Good Night, and Good Luck is another film he recommends. “It’s spot on for now. I saw it in America. It was like watching the present day.” Fisk says the labelling of “criticism as unpatriotic” and journalists unable (or unwilling) to monitor the centres of power—which director George Clooney analyses—are the biggest problems the American media faces.
However, truth isn’t necessarily enough; he cites Jarhead, about the 1991 Gulf War. “Very self-regarding, unsatisfying. It left me with the same coldness of heart as Pearl Harbour did.”
Fisk relates to the ordinary immediacy and urgency of docudramas like The Battle of Algiers and Kandahar. “I thought Kandahar’s power come from the fact that they were real people. Nelofer Pazira is a Canadian [-Afghani] journalist… the Imam teaching the children how to use the Kalashnikov, that is what he does, the boy who collects jewellery from the skeletons of people who die in the desert, that’s actually what he does.”
Talking of Algeria, Ahmed Zaoui recently gained another supporter. Fisk visited him at St Benedict’s Dominican Priory in Auckland, describing the man as “intrinsically decent” and the situation as “very farcical” on National Radio.
The seven-time winner of International Journalist of the Year at the British Press Awards (dubbed the Oscars of British journalism), Fisk is Britain’s most celebrated foreign correspondent. “It’s very lonely.” Despite his legendary, even saintly reputation (striking at his Writers and Readers week sessions), Fisk expresses doubts about thirty years covering people drowning in misery and bloodshed. “You can’t wind the movie back and start again, and you do ask yourself what you’ve lost.” After a second, short interview two days later, Fisk, who is sans wife and family, addresses his last words to my photographer sister: “What’s it like having him as a brother?” Like Clint Eastwood’s God’s Loneliest Man in Million Dollar Baby, there’s something tragic about his role.
Thankfully Fisk, who’s writing his magisterial piece on the third anniversary of the American-led invasion of Iraq around the day’s interviews, has no plans to hang up his gloves and leave the ring. This unrelenting journalist, returning to Beirut and Baghdad, has one particular production he wants no part in. “Tony Blair, can you please remove all the British troops from Iraq?” he imagines himself on video, after being kidnapped by decapitating militants. What scares him most, he laughs bitterly, is imagining Mr. Blair’s response watching that tape.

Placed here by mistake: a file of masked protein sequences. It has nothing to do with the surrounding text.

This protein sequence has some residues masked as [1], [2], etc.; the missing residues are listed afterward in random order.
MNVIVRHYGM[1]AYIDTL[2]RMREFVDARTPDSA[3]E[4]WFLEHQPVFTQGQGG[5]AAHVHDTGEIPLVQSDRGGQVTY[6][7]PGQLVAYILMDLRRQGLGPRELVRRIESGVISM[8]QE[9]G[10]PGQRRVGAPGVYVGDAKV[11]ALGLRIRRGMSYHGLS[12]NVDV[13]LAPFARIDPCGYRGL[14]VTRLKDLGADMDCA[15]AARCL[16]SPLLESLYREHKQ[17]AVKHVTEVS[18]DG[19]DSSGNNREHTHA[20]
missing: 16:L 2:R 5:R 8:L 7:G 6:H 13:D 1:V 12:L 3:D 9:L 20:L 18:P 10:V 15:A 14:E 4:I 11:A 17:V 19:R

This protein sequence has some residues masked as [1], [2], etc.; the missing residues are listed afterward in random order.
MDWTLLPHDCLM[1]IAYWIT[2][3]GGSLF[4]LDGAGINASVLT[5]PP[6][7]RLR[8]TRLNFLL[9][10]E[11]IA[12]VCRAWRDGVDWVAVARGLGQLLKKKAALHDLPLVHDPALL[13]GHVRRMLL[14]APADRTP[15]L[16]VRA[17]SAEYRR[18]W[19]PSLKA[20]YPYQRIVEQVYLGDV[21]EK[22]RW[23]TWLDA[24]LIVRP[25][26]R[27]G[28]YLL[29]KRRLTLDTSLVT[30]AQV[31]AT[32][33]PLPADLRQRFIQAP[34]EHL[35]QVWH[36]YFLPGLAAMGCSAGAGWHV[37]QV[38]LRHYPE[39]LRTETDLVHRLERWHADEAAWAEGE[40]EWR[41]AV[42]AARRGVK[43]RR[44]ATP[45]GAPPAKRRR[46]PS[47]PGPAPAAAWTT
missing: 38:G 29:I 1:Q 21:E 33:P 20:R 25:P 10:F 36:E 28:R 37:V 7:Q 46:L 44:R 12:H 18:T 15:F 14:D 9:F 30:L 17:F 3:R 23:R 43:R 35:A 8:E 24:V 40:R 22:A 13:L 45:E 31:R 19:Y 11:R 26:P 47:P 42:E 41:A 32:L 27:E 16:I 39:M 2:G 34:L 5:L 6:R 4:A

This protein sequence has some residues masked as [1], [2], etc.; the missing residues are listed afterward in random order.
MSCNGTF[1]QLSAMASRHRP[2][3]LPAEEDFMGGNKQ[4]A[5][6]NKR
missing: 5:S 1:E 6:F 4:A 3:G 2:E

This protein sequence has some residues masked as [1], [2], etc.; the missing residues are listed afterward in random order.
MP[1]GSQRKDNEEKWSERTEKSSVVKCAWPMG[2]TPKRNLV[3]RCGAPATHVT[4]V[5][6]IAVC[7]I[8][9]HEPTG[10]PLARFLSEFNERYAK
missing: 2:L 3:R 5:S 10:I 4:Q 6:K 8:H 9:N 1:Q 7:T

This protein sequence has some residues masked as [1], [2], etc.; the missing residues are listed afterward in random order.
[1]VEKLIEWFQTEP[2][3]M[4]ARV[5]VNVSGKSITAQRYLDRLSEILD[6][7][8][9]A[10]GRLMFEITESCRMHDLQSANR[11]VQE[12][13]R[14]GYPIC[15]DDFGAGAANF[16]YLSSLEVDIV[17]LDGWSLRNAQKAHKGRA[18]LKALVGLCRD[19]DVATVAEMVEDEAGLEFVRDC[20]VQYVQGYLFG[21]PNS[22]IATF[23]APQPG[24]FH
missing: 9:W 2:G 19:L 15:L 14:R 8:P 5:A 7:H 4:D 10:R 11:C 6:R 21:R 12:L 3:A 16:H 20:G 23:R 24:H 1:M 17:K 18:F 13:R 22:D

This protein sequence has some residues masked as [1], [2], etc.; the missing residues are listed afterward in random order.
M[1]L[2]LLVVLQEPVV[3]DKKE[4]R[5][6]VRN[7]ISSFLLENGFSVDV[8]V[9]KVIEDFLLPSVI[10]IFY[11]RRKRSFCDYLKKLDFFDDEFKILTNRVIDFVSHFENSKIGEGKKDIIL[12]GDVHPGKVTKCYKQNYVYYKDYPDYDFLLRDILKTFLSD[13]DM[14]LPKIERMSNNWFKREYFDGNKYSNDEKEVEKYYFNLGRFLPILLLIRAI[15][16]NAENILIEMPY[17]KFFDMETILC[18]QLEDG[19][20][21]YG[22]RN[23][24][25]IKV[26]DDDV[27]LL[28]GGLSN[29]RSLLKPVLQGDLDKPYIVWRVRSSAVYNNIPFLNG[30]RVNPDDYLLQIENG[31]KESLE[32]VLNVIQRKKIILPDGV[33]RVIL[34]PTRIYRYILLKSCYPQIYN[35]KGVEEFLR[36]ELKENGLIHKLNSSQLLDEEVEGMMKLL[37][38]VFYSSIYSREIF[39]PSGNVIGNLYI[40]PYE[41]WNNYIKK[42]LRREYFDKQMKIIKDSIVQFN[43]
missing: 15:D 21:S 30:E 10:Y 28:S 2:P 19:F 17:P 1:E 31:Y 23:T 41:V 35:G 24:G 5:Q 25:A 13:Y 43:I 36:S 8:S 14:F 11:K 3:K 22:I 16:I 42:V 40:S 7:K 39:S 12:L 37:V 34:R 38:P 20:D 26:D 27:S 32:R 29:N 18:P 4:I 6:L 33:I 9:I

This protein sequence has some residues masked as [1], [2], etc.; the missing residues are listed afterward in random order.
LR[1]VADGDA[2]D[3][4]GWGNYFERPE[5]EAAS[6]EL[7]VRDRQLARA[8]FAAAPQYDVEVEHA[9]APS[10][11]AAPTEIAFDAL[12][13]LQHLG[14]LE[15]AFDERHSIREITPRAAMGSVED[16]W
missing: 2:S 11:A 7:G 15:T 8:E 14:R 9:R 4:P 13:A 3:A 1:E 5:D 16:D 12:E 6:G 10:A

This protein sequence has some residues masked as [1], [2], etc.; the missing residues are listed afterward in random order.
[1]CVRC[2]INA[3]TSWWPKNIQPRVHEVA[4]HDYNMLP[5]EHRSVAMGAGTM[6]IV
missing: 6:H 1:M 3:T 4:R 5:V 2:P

In another life, he would have written screenplays. “I’ve helped write several screenplays recently, one in particular. I think the film world is very corrupt—I know it is—and I think it’s a very depressing world because you can write and rewrite scripts and then even if a film gets made it’s not certain of any distribution, most films aren’t ever seen as you know… People who want to make good movies end up on these ridiculous tight budgets and people slosh around this huge money for crap. But that’s always been the way in Tinseltown hasn’t it?”
Fisk is intoxicated by the possibilities of movies. “The sign of a good film is when you wake up in the morning thinking about it… I think film has an unstoppable power to convince if it’s properly made. When I was at school I wanted to be a film critic.
“I write about films quite a lot in The Independent. I wrote about Munich at great length… Spielberg’s movie has crossed a fundamental roadway in Hollywood’s treatment of the Middle East conflict.”
Fisk, who is not a fan of Michael Moore, wrote and presented 1993’s under-screened From Beirut to Bosnia. At a packed screening of this eye-opening documentary at the Paramount on Sunday, he sits modestly on the ground, front-left aisle. He approaches me. “Has Munich screened here yet?”
From Beirut to Bosnia strikingly shows Muslim suffering, explaining why there is unhappiness with the West. There are horrific, unflinchingly filmed, images, such as a Lebanese baby that has been hit by an Israeli bomb, and looks like a crushed loaf of bread. (Bizarrely, the Paramount does a roaring trade in boysenberry ice creams.)
Fisk is unapologetic. “This is what I see.”
So Fisk can’t tell us a lot about his secretive film project? “No nothing.” We could probably make some guesses about the themes? “No, you couldn’t make ‘em.”
Fisk, the stone in the boot of Blair and Bush, can tell me about the documentary he’s making, though. After my interview, he’s off to film the words of Ataturk, Turkish commander at Gallipoli and founder of modern Turkey, which appear on the cathartic Ataturk Memorial at Wellington’s Tarakina Bay: “There is no difference between the Johnnies and Mehmets to us… You, the mothers who sent their sons from faraway countries, wipe away your tears. Your sons are now lying in our bosom and at peace. After having lost their lives on this land, they have become our sons too.”